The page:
How to Write a Maternity Leave Email to Colleagues
Employees taking parental leave usually face a few administrative tasks to ensure normal workflow before their temporary departure from the organisation. Constructing a well-written parental leave email ensures that colleagues have the information they require to continue their normal working schedule and recognise who to contact in your absence. Understanding how to create a suitable email can help your colleagues maintain normality and ensure a manageable workload when you return to your role. In this article, we discuss parental leave emails and provide step-by-step instructions on how to write a maternity leave email to colleagues with a template and two examples.
What is a maternity leave email to colleagues?
A maternity leave email to colleagues refers to the email sent automatically in your absence while you're on maternity leave. Maternity leave is one type of parental leave offered in Australia, and you might customise your email message depending on the type of leave you take. These emails aim to provide your colleagues with all the information they require while you're out of the organisation. This can include the contact details for them to follow while you're away and when they can expect you to return to the business.
Out-of-office emails are an important part of maintaining professionalism in your absence while allowing your colleagues to retain a sense of normality. This is especially important if you're in a leadership role where colleagues may turn to you for information on tasks, customers or processes. Out-of-office messages are also a convenient way of reducing the requirement to check your email inbox while you're away. With these emails, you can redirect interested parties to a colleague who is familiar with your team or responsibilities and can answer any important questions.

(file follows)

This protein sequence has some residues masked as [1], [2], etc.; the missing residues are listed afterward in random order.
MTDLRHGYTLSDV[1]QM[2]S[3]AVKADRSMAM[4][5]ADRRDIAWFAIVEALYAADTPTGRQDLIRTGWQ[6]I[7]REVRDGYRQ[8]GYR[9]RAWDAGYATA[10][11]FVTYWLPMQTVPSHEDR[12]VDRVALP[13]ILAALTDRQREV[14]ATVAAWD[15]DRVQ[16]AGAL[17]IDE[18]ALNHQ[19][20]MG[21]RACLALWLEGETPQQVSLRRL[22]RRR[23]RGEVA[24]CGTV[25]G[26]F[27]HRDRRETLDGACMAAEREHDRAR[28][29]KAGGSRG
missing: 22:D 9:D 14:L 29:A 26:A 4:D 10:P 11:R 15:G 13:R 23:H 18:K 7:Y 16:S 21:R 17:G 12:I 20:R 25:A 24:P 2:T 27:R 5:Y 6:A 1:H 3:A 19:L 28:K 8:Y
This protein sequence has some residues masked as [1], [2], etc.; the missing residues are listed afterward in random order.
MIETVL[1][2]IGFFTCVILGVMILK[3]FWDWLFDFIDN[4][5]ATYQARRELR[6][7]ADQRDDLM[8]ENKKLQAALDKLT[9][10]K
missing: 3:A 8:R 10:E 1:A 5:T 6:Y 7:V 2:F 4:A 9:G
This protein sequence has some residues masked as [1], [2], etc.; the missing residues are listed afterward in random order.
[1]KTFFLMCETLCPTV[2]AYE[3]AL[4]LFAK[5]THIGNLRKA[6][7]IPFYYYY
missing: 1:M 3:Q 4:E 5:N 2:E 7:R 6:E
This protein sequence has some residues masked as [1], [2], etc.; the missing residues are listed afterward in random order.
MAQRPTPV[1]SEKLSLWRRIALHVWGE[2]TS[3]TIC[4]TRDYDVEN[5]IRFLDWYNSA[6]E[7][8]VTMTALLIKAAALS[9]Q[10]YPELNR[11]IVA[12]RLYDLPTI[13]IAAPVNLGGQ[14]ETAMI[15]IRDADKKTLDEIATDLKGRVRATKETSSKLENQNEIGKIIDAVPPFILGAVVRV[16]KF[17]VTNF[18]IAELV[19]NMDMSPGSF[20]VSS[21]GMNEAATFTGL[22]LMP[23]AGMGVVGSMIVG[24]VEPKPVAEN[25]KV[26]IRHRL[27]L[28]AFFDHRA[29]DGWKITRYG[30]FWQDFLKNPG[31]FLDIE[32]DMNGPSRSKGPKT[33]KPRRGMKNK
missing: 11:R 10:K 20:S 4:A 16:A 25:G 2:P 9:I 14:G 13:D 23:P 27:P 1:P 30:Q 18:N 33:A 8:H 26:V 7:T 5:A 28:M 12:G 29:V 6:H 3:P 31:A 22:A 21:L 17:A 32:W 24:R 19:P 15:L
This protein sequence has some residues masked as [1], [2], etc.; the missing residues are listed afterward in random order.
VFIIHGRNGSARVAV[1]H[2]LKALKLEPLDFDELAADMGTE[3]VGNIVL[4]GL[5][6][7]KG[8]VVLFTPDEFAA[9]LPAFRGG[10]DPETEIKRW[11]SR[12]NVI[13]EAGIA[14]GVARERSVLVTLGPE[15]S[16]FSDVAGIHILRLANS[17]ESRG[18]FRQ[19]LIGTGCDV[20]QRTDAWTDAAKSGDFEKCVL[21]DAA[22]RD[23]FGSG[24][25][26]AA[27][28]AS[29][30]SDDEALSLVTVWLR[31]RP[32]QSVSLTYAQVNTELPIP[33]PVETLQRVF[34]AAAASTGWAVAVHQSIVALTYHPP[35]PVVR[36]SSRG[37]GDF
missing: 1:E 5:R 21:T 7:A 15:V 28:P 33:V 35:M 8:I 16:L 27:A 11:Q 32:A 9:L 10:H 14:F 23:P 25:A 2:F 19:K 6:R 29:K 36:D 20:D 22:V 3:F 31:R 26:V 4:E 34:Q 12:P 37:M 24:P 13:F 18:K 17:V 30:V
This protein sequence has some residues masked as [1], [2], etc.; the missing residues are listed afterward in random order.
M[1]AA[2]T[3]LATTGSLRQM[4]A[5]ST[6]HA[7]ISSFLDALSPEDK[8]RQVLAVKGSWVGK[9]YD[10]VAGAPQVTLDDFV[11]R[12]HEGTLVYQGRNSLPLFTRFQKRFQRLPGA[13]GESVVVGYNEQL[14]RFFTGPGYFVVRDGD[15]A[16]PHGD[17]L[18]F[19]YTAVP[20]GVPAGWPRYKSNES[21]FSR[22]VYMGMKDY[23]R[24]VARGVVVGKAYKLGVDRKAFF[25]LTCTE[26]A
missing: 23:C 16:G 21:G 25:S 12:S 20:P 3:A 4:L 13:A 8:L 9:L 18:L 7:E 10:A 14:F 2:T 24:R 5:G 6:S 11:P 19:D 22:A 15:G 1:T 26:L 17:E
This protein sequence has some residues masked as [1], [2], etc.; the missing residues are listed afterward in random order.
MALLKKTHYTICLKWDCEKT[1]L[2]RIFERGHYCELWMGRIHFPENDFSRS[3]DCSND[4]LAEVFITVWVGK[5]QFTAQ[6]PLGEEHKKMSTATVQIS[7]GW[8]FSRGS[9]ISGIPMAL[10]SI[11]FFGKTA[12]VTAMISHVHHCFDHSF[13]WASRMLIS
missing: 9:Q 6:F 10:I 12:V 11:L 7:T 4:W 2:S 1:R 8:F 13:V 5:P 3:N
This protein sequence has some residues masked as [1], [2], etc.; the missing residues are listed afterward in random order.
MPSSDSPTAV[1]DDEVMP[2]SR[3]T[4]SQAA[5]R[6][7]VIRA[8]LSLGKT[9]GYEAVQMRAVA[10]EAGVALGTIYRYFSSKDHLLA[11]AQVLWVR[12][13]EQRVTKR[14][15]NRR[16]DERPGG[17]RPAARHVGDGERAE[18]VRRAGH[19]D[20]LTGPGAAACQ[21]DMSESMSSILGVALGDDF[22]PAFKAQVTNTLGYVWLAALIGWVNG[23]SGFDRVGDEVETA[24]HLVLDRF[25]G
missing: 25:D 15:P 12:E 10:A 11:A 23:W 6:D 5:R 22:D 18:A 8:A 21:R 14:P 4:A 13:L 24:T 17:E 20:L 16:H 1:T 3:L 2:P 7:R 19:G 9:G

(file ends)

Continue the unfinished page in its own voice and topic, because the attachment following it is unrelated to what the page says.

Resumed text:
How to write a parental leave email to colleagues
Consider preparing your parental leave message well in advance of your leaving date to account for any unexpected absence or if you begin your leave earlier than planned. Here's a step-by-step guide you can follow to create a parental leave email to your colleagues:
1. Mention the reason for your absence if possible
While there's no obligation to state that you're on parental leave, consider providing your team, customers or clients with a reason for your absence. This can help senders decide whether their query is urgent and motivate them to find another point of contact if they know you won't be returning to the business in the near future. It's unnecessary to go into detail if you decide to mention that you're on parental leave. You can simply state that you're away on parental leave and are not returning to the business for an extended period.
If you choose not to state the reason for your absence, you can advise that you're on extended leave and intend to return to the business at a given date. Providing you give the right information so colleagues can direct their queries elsewhere, you can make your own decision on whether to list your reasoning.
2. Add your return date if known
Typically, when organising your parental leave with your employer, you're given a return date based on the expected due date or adoption date and how much time off you require after the birth or adoption. While it's important to account for unexpected delays, arrivals or any other type of leave, such as for medical requirements, you can include this return date in your email. Including your return date allows your colleagues to plan their time and ensure they follow up on their queries with you when you return to the organisation.
If you're unsure of your exact return date, you can simply provide a general date for when you expect to be back at work, such as a mid-point in the month. You can update this to account for any unexpected delays or changes to your timeline. This also helps your colleagues decide whether they require the help of your point of contact in the meantime.